The Beginnings and Evolution of Algebra

The Beginnings and Evolution of Algebra

by Isabella Bashmakova, G. S. Smirnova
     
 

ISBN-10: 0883853299

ISBN-13: 9780883853290

Pub. Date: 01/01/2000

Publisher: Mathematical Association of America

The elements of algebra were known to the ancient Mesopotamians at least 4000 years ago. Today algebra stands as one of the cornerstones of modern mathematics. How then did the subject evolve? How did its constituent ideas and concepts arise, and how have they changed over the years? These are the questions that the authors address in this work. The authors challenge…  See more details below

Overview

The elements of algebra were known to the ancient Mesopotamians at least 4000 years ago. Today algebra stands as one of the cornerstones of modern mathematics. How then did the subject evolve? How did its constituent ideas and concepts arise, and how have they changed over the years? These are the questions that the authors address in this work. The authors challenge the existing view that the development of algebra was driven by the investigation of determinate equations and in particular their solution by radicals. In short they claim that the study of indeterminate equations was no less important. Historians of mathematics, as well as working algebraists who want to look into the history of their subject, will find this an illuminating read.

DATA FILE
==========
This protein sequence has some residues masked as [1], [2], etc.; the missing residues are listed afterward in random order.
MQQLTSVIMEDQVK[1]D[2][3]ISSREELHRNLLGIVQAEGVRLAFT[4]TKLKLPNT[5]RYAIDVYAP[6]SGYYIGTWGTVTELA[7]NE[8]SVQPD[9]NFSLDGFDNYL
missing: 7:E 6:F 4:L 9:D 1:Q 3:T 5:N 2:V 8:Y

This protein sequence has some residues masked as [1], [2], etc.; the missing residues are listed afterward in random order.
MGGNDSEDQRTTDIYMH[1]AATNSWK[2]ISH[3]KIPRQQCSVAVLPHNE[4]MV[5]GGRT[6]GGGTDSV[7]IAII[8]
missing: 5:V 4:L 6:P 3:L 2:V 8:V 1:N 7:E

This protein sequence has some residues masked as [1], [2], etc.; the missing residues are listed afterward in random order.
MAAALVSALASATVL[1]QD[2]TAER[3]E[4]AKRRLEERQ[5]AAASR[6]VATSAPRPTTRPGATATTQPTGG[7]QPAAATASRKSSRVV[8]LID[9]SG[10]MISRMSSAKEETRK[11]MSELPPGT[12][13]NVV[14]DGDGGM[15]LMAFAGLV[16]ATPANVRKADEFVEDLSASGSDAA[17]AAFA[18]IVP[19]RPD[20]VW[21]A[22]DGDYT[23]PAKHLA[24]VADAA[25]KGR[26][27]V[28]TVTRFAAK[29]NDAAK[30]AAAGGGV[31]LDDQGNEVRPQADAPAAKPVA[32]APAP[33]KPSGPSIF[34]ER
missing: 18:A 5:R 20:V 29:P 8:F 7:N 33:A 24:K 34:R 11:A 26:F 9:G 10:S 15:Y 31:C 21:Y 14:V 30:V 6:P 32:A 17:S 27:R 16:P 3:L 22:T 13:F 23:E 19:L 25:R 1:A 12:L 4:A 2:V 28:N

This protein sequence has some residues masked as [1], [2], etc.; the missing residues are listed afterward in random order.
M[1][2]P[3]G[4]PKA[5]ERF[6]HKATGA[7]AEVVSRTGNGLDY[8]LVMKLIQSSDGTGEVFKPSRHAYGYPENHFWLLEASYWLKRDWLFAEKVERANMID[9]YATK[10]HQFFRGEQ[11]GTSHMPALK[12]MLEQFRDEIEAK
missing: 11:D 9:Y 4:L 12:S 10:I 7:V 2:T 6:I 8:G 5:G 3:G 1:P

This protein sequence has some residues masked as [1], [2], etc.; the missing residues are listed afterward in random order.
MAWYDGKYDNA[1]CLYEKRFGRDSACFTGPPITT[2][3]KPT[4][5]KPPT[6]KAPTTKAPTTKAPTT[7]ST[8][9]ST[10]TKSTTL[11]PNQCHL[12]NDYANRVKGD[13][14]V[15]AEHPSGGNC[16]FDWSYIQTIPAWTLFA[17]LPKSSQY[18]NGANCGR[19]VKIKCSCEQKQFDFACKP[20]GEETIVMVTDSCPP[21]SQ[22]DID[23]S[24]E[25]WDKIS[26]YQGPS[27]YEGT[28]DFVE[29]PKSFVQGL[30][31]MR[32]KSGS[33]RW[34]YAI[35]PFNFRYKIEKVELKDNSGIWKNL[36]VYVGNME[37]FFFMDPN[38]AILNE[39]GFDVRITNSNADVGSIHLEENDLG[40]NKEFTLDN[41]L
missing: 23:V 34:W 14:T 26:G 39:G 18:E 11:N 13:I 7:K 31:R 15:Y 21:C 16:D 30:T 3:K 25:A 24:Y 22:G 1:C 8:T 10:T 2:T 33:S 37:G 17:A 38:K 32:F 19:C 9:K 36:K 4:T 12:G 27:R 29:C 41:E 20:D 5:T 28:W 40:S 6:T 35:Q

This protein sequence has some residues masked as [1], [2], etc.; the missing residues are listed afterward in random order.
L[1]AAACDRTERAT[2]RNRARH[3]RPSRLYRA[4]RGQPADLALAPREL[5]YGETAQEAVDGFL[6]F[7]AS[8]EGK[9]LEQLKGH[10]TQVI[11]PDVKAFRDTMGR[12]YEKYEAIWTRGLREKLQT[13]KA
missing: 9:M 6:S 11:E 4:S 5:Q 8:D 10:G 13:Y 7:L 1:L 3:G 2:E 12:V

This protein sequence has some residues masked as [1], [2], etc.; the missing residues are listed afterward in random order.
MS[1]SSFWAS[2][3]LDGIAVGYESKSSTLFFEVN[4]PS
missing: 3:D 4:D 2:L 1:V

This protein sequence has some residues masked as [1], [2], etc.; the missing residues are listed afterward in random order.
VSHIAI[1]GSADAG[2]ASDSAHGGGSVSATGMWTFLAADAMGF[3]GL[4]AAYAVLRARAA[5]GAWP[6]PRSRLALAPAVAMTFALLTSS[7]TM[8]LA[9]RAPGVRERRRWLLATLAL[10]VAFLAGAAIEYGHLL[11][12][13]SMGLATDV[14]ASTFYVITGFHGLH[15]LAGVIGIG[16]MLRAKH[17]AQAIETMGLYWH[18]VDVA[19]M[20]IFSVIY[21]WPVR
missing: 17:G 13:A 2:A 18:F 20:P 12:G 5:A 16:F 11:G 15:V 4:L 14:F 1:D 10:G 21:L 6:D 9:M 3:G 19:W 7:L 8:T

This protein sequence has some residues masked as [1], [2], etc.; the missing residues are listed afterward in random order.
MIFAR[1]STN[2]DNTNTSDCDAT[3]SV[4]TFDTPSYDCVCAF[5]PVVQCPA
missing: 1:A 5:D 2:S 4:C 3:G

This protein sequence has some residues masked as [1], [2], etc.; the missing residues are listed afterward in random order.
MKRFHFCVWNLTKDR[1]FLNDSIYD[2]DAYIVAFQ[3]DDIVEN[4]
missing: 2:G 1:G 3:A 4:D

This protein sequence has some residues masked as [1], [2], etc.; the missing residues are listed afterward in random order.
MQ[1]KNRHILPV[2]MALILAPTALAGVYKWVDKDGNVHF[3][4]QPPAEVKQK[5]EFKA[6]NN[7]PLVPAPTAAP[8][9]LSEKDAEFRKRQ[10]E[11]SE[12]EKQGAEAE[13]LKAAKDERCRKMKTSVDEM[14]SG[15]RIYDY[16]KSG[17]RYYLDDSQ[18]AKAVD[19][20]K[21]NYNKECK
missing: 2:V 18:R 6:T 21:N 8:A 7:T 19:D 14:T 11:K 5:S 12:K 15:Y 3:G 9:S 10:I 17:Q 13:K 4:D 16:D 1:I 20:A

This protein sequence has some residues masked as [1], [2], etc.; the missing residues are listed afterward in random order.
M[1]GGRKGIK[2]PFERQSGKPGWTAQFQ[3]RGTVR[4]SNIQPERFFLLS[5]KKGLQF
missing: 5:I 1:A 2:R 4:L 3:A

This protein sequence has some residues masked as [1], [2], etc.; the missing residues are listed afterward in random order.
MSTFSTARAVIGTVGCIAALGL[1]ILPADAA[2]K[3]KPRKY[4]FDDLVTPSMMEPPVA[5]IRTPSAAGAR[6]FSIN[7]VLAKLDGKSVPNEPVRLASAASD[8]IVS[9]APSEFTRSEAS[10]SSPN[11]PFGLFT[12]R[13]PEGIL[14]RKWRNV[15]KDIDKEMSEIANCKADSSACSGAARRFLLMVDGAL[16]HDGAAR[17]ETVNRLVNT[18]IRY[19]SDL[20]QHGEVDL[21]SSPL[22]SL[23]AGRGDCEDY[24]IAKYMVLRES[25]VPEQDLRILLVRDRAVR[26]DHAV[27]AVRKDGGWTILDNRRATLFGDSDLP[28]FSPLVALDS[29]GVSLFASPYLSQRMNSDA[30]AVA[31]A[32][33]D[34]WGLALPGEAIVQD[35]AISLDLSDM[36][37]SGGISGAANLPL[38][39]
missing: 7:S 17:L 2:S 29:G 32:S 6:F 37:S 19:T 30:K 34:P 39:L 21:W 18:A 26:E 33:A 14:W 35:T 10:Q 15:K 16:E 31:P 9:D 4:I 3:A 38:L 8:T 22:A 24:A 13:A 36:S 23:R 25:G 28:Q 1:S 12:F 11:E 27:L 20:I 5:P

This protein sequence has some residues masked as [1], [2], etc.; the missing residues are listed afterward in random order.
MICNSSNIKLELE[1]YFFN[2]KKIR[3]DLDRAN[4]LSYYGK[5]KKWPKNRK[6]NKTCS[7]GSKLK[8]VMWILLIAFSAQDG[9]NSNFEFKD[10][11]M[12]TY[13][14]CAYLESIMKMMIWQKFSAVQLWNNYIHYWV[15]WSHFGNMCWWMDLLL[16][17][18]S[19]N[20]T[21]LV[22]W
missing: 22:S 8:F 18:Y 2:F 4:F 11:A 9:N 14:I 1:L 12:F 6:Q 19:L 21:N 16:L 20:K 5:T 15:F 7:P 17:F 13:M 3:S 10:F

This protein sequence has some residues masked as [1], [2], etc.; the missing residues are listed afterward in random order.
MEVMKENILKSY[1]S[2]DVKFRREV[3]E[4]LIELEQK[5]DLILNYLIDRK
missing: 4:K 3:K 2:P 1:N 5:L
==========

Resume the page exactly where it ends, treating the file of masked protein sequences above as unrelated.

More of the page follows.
Product Details

ISBN-13:
9780883853290
Publisher:
Mathematical Association of America
Publication date:
01/01/2000
Series:
Dolciani Mathematical Expositions Series
Edition description:
New Edition
Pages:
196
Product dimensions:
5.90(w) x 8.90(h) x 0.50(d)

Related Subjects

Table of Contents

1. Elements of algebra in ancient Babylonia; 2. Ancient Greek 'geometric algebra'; 3. The birth of literal algebra; 4. Algebra in the middle ages in the Arabic east and in Europe; 5. The first achievements of algebra in Europe; 6. Algebra in the sixteenth and seventeenth centuries; 7. The theory of algebraic equations in the nineteenth century; 8. Problems of number theory and the birth of commutative algebra; 9. Linear and noncommutative algebra.

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